The pain of a pulled hamstring can really derail your training. When you've suffered an injury, you want to get it healed ASAP so you can get back to working out—but what's the best method to help the injured muscle feel better? Along with rest, compression and elevation, applying ice to the affect muscle will help in the days immediately following the injury.
The Right Treatment
It’s ice that you want to apply to your injured hamstrings after a strain. The cold treatment helps stop internal bleeding in the damaged tissue and reduces swelling and inflammation. When ice is applied to your injured hamstrings, the cold causes your blood vessels to constrict, which limits the amount of blood flow. This in turn facilitates the healing process. Lowering the temperature of the injured area can help curb tissue damage. In addition to icing your hamstrings regularly, resting, compressing and elevating the injury also support the healing process.
Applying Ice Correctly
Incorporate ice treatment 48 to 72 hours after you’ve pulled your hamstrings. Wrap the ice in a damp towel and applying it to the injured area for 15 to 20 minutes every two to three hours throughout the day. You don’t want to keep ice on your body for longer than 20 minutes or while you’re sleeping, because it could cold-burn your skin.
Heat Comes Later
Applying heat to an injured muscle significantly increases blood flow to the area, which in turn will increase swelling and adversely affect the immediate healing process. While heat helps to loosen muscles that are sore or cramped, it should not be used for acute injuries like muscle strains. However, once you’ve completely recovered from your injury, heat can be incorporated into your regimen to decrease stiffness in your hamstrings.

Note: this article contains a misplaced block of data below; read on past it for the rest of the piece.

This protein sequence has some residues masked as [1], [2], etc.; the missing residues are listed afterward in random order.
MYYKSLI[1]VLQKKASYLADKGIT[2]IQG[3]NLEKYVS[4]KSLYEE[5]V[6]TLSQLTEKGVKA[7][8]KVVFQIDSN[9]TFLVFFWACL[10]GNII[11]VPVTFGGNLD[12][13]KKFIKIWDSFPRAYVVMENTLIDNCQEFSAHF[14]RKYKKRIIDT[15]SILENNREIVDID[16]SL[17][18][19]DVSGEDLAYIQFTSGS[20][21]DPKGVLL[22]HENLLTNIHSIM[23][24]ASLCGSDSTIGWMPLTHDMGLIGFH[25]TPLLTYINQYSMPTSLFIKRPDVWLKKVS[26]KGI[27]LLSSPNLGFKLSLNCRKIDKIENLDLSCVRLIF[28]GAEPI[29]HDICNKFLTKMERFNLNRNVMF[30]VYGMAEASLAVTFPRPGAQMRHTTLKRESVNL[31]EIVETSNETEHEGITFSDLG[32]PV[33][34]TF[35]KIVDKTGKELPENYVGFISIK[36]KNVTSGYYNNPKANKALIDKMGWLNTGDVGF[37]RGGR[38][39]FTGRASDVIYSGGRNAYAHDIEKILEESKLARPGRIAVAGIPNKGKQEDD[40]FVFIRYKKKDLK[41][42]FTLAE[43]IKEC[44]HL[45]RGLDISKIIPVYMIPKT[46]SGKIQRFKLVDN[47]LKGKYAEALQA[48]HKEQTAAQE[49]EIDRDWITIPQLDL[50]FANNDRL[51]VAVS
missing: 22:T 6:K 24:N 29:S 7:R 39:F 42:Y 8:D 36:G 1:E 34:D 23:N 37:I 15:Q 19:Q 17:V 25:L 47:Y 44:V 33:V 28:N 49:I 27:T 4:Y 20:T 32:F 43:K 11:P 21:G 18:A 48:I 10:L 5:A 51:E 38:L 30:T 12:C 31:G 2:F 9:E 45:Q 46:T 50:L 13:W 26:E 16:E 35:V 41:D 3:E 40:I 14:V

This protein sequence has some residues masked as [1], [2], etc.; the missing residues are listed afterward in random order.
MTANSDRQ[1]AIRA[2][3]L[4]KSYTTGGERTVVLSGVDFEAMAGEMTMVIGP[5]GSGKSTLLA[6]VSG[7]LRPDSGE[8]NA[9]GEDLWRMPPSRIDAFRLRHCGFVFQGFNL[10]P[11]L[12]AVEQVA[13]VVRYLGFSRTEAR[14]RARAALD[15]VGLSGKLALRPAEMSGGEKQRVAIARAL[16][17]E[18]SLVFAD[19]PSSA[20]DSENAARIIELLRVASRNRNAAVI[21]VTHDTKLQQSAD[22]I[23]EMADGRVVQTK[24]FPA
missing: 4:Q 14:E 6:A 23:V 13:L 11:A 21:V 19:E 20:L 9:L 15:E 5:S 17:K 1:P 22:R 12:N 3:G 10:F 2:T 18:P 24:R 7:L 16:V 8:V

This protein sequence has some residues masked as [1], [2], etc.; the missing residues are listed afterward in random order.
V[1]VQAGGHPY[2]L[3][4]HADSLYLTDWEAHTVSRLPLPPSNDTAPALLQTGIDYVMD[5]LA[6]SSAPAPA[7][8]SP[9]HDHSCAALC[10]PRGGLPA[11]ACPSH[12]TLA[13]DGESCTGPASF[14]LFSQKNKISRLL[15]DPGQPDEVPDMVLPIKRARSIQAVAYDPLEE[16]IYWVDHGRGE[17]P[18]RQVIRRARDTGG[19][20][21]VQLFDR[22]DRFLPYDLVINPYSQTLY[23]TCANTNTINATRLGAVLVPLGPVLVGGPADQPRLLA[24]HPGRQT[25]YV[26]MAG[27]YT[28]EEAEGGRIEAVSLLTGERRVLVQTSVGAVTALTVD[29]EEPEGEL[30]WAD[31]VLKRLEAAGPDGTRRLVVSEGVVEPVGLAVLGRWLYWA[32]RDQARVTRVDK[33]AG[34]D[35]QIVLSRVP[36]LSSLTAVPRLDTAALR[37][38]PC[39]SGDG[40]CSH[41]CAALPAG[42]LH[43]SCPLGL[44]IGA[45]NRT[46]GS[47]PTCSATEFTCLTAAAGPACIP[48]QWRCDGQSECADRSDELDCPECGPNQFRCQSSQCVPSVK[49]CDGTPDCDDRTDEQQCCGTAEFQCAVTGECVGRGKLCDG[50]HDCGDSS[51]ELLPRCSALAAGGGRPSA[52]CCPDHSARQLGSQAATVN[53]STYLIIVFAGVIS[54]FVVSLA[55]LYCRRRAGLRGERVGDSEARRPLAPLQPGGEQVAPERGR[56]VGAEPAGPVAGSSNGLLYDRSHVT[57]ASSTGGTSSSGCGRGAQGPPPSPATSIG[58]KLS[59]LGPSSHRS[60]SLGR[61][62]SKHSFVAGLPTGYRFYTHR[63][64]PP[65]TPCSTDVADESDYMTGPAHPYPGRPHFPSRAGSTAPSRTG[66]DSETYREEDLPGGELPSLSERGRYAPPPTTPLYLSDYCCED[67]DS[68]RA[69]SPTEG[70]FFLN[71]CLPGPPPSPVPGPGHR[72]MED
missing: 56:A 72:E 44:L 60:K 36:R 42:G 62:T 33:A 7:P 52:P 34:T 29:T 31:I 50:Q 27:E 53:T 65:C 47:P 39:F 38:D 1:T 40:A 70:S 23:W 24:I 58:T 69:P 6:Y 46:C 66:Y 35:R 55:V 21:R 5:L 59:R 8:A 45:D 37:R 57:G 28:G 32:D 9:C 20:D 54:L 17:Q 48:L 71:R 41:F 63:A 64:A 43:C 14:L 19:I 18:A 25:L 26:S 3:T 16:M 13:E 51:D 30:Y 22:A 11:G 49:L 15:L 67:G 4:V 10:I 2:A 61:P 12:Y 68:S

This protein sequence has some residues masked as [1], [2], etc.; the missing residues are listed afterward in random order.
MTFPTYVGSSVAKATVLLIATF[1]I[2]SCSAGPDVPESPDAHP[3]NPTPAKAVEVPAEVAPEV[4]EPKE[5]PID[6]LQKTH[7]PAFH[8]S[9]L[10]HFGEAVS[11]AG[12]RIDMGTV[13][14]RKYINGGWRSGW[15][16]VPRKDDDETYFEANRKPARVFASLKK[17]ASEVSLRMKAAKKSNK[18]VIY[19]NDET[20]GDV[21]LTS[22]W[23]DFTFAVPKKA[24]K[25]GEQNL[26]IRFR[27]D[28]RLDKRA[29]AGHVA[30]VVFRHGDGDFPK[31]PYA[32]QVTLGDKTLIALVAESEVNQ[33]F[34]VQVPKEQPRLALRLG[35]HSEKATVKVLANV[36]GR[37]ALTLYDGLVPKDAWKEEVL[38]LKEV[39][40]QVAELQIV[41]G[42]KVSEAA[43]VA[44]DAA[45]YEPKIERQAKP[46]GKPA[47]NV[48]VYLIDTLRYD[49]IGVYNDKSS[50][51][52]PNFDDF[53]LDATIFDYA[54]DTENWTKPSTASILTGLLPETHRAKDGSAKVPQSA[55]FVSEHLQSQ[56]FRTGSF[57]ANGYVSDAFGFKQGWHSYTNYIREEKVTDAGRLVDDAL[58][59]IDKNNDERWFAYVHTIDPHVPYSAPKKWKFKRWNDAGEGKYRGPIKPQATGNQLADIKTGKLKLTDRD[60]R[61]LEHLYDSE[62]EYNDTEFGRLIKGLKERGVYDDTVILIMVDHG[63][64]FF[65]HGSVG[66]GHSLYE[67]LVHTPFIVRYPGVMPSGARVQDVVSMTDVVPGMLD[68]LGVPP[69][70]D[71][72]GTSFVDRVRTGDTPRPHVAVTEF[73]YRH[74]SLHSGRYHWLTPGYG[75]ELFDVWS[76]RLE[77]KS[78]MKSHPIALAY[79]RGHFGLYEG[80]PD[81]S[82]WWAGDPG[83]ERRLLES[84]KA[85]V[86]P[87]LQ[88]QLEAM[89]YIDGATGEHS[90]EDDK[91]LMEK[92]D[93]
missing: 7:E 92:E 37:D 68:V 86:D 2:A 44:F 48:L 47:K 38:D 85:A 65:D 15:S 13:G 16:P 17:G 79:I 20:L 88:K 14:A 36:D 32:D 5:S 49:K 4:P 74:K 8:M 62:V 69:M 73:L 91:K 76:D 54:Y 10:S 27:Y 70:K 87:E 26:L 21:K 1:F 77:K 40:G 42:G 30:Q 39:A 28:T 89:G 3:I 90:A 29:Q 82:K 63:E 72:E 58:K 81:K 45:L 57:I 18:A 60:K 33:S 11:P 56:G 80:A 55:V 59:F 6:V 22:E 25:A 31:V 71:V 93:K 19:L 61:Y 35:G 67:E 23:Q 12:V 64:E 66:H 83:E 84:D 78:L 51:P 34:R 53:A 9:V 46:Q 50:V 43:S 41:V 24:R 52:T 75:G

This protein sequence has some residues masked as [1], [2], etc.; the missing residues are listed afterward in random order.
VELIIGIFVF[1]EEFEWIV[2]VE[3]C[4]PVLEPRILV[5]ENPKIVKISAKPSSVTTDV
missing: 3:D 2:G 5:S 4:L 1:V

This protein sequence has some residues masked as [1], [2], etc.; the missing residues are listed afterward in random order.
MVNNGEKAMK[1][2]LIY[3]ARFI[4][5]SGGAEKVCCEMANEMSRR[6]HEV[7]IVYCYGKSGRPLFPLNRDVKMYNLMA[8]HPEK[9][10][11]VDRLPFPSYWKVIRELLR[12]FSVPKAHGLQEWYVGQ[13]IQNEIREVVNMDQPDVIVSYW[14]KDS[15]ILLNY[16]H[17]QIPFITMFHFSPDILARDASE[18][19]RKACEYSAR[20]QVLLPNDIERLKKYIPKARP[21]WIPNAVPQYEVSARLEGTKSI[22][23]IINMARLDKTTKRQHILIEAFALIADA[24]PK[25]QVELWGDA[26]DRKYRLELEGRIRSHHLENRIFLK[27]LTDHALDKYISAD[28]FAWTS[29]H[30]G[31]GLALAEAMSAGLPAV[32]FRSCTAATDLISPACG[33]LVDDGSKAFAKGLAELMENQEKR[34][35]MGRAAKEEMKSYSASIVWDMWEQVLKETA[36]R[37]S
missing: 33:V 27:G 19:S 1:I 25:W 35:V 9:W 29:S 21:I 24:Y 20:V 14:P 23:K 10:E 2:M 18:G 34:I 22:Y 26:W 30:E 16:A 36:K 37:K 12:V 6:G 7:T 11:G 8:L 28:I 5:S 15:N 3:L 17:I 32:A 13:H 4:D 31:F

Preventing Future Strains
Once you’ve pulled your hamstrings, the muscle is more susceptible to future problems. To reduce your risk of straining the muscle again, the American Academy of Orthopaedic Surgeons recommends incorporating a strengthening program that targets your weakened muscles, stretching your hamstrings daily, properly warming up before any exercise activity and wearing proper footwear for the sport or physical activity that you’re participating in.
The warm-up you do before exercise should be dynamic, which means it should involve a bout of light-intensity cardio, as well as stretches that take your legs through a range of motion. These include, for example, straight-leg kicks, leg swings and high knee and butt-kick jogs.
- American Academy of Orthopaedic Surgeons: Sprains and Strains: What's the Difference?
- Association of Ringside Physicians: When to Use Heat & Cold for Athletic Injuries
- National Health Service in England: Sprains and Strains - Treatment
- American Academy of Orthopaedic Surgeons: Hamstring Muscle Injuries